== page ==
Ai Weiwei Brings His Life Cycle to Los Angeles in a solo show

Ai Weiwei’s first LA exhibition lures with its incredible scale and impresses with its delicate construction

16th October 2018, Los Angeles

Marciano Art Foundation is pleased to announce the third MAF Project in the Theater Gallery, a solo exhibition of Chinese artist Ai Weiwei, on view from September 28, 2018 — March 3, 2019. This exhibition is Ai’s first major institutional exhibition in Los Angeles and will feature the new and unseen work Life Cycle (2018) – a sculptural response to the global refugee crisis. The exhibition will also present iconic installations Sunflower Seeds (2010) and Spouts (2015) within the Foundation’s Theater Gallery.

On view for the first time in the Black Box, Life Cycle (2018) references the artist’s 2017 monumental sculpture Law of the Journey, Ai’s response to the global refugee crisis, which used inflatable, black PVC rubber to depict the makeshift boats used to reach Europe. In this new iteration, Life Cycle depicts an inflatable boat through the technique used in traditional Chinese kite-making, exchanging the PVC rubber for bamboo.

Suspended around the boat installation are figures crafted from bamboo and silk. In 2015, Ai began creating these figures based on mythic creatures from the Shanhaijing, or Classic of Mountains and Seas. The classic Chinese text compiles mythic geography and myth; versions of the Shanhaijing have existed since the 4th century B.C. These works are crafted in Weifang, a Chinese city in Shandong province with a tradition of kite-making dating back to the Ming dynasty (1368–1644).

Windows (2015), which hangs along the perimeter of the Black Box, draws from Chinese mythology, the tales and illustrations of the Shanhaijing, the history of 20th-century art, and the life and works of the artist. The vignettes feature a dense mix of biographical, mythological, and art historical references to craft a contemporary story. Similar to chapters in a book, or acts in a play, the various scenes include the mythological creatures of the Shanhaijing alongside bamboo versions of Ai’s earlier works, such as Template and Bang, and homages to Marcel Duchamp and Jasper Johns. A central theme running through the ten vignettes is freedom of speech and Ai’s efforts in defending it. Motifs recurring in Ai’s practice—the bicycle, the alpaca, symbols of state surveillance and control—are repeated and multiplied.

In the Theater Gallery, Sunflower Seeds (2010)is composed of 49 tons of individual porcelain sunflower seeds made by 1600 artisans from an ancient porcelain production center in Jingdezhen, in China’s Jiangxi province. This installation further expands upon reoccurring themes, such as authenticity, the individual’s role in society, geopolitics of cultural and economic exchange. The work also brings to mind the propaganda posters of the Cultural Revolution, depicting Mao Zedong as the sun and the citizens as sunflowers turning toward him.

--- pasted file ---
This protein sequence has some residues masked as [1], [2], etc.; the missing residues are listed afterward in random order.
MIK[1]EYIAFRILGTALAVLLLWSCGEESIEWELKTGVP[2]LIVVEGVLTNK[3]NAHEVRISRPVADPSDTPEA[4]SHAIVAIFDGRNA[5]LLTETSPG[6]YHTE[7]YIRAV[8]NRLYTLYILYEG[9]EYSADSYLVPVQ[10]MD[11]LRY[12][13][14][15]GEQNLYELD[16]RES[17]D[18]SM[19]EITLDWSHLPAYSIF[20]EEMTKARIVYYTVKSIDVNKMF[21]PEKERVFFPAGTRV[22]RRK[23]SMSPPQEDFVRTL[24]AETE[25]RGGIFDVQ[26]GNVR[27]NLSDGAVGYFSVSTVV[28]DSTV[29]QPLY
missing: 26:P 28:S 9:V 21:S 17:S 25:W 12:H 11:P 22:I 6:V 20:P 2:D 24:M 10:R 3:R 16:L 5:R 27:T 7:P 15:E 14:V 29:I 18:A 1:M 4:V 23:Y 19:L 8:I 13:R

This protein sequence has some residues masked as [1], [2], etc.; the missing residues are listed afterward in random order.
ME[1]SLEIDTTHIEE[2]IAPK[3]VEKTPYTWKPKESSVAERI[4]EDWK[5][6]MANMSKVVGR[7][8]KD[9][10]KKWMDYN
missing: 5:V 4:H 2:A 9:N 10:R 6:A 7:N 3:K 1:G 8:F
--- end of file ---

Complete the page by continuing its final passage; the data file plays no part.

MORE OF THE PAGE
Spouts (2015) piles together thousands of antique teapot spouts dating as far back to the Song dynasty (960–1279). Following Ai’s practice of repetition and multiplication, Spouts can be seen as a metaphor for a mass of mouths, and a widespread yearning for freedom of speech despite its continuing restriction throughout many societies. Spouts was previously exhibited in Galleria Continua in Beijing, the 21er Haus in Vienna, and the Sakip Sabanci Museum in Istanbul. This is the first time the complete work is on view.

The Marciano Art Foundation

4357 Wilshire Boulevard,

Stepping into a polka-dotted Yayoi Kusama installation in Los Angeles

And here we meet again. Berkeley Bespoke is travelling around the World to experience Art on a different level

16th October 2018, Los Angeles

Pioneering multimedia artist Yayoi Kusama’s work has transcended some of the most important art movements of the second half of the 20th century, including pop art and minimalism. Born in 1929 in Matsumoto, Japan, Kusama studied painting briefly in Kyoto before moving to New York City in the late 1950s.

She began her large-scale Infinity Net paintings during this decade and went on to apply their obsessive, hallucinatory qualities to three-dimensional work. In a unique style that is both sensory and utopian, Kusama’s work—which spans paintings, performances, room-size presentations, sculptural installations, literary works, films, fashion, design, and interventions within existing architectural structures—possesses a highly personal character, yet one that has connected profoundly with large audiences around the globe. Throughout her career, the artist has been able to break down traditional barriers between work, artist, and spectator.

Kusama’s exuberant sculptural installation With All My Love For The Tulips, I Pray Forever (2011) exemplifies the dualism found throughout her work between the organic and the artificial. Shown here for the first time in Los Angeles, the oversized flower-potted tulips made from fiberglass- reinforced plastic are painted with the same red polka dots as the floor, ceiling, and walls, creating an immersive viewing experience while at the same time diminishing the appearance of depth.

This work exemplifies Kusama’s singular vision and her distinctive gift for drawing viewers into the work on a deeply visceral level. Kusama currently lives and works in Tokyo.

The Marciano Art Foundation

4357 Wilshire Boulevard,